The book has two main arguments.
First, markets cannot price all forms of risk because there are some things we do not know (drumroll Donald Rumsfeld please)--what Skidelsky calls the "irreducible minimum". The models of the Neoclassical and, to a lesser extent, Neo-Keynsian economists however value "beauty over truth" (see Paul Krugman in this week's New York Times magazine). They want to cover all eventualities and the way they do that is to circumscribe all eventualities in a false set, defined by the models themselves. In this way the models don't even entertain the fact that some markets are not self correcting. They assume frictionless markets with cool calculating agents operating with perfect information. As Skidelsy notes, macroeconomics should be built on expectations that are human or conventional, not on those that are rational.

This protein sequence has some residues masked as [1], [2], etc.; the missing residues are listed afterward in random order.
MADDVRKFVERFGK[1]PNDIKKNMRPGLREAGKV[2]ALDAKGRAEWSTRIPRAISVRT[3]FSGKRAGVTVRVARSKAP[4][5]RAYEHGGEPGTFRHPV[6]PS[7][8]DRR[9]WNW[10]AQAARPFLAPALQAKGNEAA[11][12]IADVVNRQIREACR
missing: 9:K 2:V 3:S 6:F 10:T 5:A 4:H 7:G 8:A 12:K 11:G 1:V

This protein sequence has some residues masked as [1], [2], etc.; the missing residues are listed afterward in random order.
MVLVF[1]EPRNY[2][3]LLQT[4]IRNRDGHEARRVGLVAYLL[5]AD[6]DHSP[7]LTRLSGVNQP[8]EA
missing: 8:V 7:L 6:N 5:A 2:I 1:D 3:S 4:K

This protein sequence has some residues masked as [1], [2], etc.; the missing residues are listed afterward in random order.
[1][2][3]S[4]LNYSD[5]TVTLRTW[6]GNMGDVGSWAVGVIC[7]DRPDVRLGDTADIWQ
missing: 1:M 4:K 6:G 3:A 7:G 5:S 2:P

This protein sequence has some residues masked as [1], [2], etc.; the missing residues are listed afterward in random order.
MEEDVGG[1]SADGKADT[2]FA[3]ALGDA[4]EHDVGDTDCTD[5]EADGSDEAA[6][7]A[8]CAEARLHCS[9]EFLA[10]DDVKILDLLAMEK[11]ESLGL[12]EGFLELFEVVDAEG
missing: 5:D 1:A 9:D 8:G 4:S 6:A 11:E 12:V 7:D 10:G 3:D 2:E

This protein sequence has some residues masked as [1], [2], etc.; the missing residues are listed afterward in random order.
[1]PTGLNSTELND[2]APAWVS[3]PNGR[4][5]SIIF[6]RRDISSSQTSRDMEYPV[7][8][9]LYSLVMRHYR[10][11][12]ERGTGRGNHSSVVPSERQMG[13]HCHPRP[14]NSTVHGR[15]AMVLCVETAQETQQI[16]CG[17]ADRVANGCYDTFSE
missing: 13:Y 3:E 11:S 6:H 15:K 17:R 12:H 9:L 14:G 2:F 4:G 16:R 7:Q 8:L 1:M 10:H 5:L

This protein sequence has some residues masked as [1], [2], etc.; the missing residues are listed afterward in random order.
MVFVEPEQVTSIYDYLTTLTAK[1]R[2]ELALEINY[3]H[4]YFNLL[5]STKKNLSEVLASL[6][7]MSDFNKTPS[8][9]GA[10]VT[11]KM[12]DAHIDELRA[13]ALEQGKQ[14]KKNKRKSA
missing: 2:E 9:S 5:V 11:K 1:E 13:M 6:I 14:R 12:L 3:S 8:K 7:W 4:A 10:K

Second, economics should think of itself as a moral not a natural science. It should not be so dominated by market efficiency and the pursuit of money. Money is the "continual stimulator of our imagination creatign a perpetual sense of dissatisfaction".
Economics should have a "more modest role as tutor of governments"
- A new synthesis of government and market action
- Build financial models that can cope with irreducible uncertainty and make governments focus on reducing the impact of uncertainty
- Develop a new global reserve currency that is not influenced by any one country's needs